Femme invisibility from a non-cis POV
Expanded from a comment I wrote on an article by Megan Evans (Huffington Post):
Not all queer women are invisible because of femme presentation. The issue is more complicated among trans women. Some trans women are singled out for violence by the straight world and the cis world because of femme presentation. For some trans women, being femme is what makes them visible. There is another group of trans women who are occasionally read as cis, and other times read as trans. Their invisibility is temporary and random. And some trans women are regularly read as cisgender.
When femme trans women are read as cis, they are doubly invisible until bureaucratic paper trails or honest talks about personal history are used against them. When their queerness is revealed, the outcome is different than when just revealing trans status.
If I am read as trans among queer people, not only is my queerness questioned, but my femme-ness is questioned as well. My body is coded as “male”. I’m written off as “androgynous” unless I go over-the-top in my femininity. Even then, I am granted a segregated version of “femme”, banned from the hallowed halls of cis presentation, written off as a cheap imitation or an amusing oddity.
When I’m read as cis, none of this happens. My experience becomes that of the cis “femme invisibility” narrative. But I mentally start the countdown clock to when something comes up in conversation revealing my trans status. At which point cis people immediately change how they react to my presence. I’m invisible no longer, and in their eyes, femme no longer.
My dating issues aren’t just about being invisible to other queer women. I am also denied my womanhood. Instead of being overlooked like I don’t belong, some lesbians make the case that I literally don’t belong at all. I’m not just an outlier, I’m an impostor.
This varies from person to person, and trans status isn’t the only thing that affects how femmes are read by others. I’m disabled, and this changes how others perceive my femme-ness as well.
What intersections have you encountered between femme identity and trans status? What else affects how you, as a femme, are read by others?
“Hanging in the air between us is their excuse, whether spoken or silent: "...but you don't look like a lesbian." It bothers me that I must carry the burden of proof, that I must continually defend my selfhood. Why must I look like a lesbian? Why must lesbians "look" any way at all?”—Nick Lehner, Lesbian Invisibility and the Femme’s Dilemma
“See, my issue, lover pants, isn't the term "femme invisibility." It's the fact that we queers have a visual "Is she or isn't she" that rivals the US Army's. Without the haircut, no one knows you're a soldier. And, sweetcheeks, I tried the haircut. I looked like a quasi-butch reject from Miami Vice. I just couldn't stay away from pastels. Don't judge me. If [a femme] is not providing you with oh-so-subtle clues (like a drawing of Sappho on her forehead) you could do something revolutionary by not assuming anything. Go talk to her. Even if she's as straight as Donna Reed (although that theory is contested), she may appreciate the company. If she drops no hints as to her libidinous tendencies, take the plunge and ask. If she's offended, then good. She needs the gay in her life. You may make her think, and then there's a toaster oven in it for you. Who doesn't like door prizes? So, my little perishable, please take a chance that the girl in the high heels and eyeliner is queer. Even at the grocery store. She's not only being friendly, she's checking out your produce.”—Belinda Carroll, Excerpted from A Guide to Getting Laid by a Girl in Lipstick and High Heels, Persistence: All Ways Butch and Femme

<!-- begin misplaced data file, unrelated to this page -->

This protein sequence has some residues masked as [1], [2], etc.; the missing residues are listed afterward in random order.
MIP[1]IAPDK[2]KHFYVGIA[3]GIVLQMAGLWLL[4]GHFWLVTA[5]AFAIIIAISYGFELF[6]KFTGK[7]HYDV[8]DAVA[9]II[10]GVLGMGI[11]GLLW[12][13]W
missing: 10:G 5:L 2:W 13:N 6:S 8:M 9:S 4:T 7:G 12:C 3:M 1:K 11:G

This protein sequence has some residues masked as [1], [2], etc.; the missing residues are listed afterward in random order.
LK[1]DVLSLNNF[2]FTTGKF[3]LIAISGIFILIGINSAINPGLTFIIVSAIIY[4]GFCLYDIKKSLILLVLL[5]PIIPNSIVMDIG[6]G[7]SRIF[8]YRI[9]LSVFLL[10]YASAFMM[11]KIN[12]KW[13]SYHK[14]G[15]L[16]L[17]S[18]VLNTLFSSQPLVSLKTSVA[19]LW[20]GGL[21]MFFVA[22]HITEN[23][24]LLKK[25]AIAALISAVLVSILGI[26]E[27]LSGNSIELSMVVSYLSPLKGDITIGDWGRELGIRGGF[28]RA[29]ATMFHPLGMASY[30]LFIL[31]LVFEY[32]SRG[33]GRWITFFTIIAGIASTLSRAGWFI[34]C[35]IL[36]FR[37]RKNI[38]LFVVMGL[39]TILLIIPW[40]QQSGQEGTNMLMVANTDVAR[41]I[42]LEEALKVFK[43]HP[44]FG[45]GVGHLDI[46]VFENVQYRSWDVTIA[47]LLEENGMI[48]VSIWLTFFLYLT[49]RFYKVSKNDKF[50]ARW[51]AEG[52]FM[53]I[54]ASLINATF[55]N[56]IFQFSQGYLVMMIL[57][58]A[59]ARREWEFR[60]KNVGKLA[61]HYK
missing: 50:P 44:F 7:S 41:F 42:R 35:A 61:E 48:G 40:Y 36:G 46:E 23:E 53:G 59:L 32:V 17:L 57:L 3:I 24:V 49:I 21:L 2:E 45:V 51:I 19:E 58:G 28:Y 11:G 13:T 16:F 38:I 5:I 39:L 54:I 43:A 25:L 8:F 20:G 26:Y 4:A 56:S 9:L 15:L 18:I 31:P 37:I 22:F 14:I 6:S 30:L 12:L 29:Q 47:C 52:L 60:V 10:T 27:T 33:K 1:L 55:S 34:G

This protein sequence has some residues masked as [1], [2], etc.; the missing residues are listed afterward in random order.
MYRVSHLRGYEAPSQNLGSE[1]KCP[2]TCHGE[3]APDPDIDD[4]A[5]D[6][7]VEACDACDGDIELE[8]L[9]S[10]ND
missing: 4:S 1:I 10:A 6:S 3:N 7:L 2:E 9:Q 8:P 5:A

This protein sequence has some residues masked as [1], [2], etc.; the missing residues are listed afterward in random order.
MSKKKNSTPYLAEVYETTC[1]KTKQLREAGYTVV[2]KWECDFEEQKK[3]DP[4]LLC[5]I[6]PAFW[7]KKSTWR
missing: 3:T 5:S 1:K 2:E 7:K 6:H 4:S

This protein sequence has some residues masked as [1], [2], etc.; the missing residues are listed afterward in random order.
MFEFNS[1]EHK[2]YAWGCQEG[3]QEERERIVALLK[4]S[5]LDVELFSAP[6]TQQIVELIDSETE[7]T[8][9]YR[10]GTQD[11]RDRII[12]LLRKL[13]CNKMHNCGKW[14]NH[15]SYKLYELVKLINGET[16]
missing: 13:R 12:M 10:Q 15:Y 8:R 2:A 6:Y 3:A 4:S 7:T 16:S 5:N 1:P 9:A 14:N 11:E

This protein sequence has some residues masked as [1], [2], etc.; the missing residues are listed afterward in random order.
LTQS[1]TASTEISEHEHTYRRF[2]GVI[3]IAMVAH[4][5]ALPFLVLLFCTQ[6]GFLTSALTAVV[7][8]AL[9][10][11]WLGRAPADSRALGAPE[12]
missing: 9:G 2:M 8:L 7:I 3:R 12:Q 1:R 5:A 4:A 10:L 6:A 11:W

should we talk about how, for femme invisibility to be a problem, you first need to have cis privilege? i think i just realized that THAT is the thing that sits wrong with me about the problem of femme invisibility. I want to be like “yes that sucks” but on some level I’m always like “wow that kind of suck must be pretty nice”
No Queer Girls Are Queerer Than Others: Resisting Femme Invisibility
”’Femme means my feminism and my femininity walk hand in hand,’ said Bevin Branlandingham, a self-identified queer, fat, femme writer and performer.
“Femme means I look how I want to look and not how someone tells me I should look to be perceived as queer,” she added, “and not how someone tells me I should look because I am a woman.”…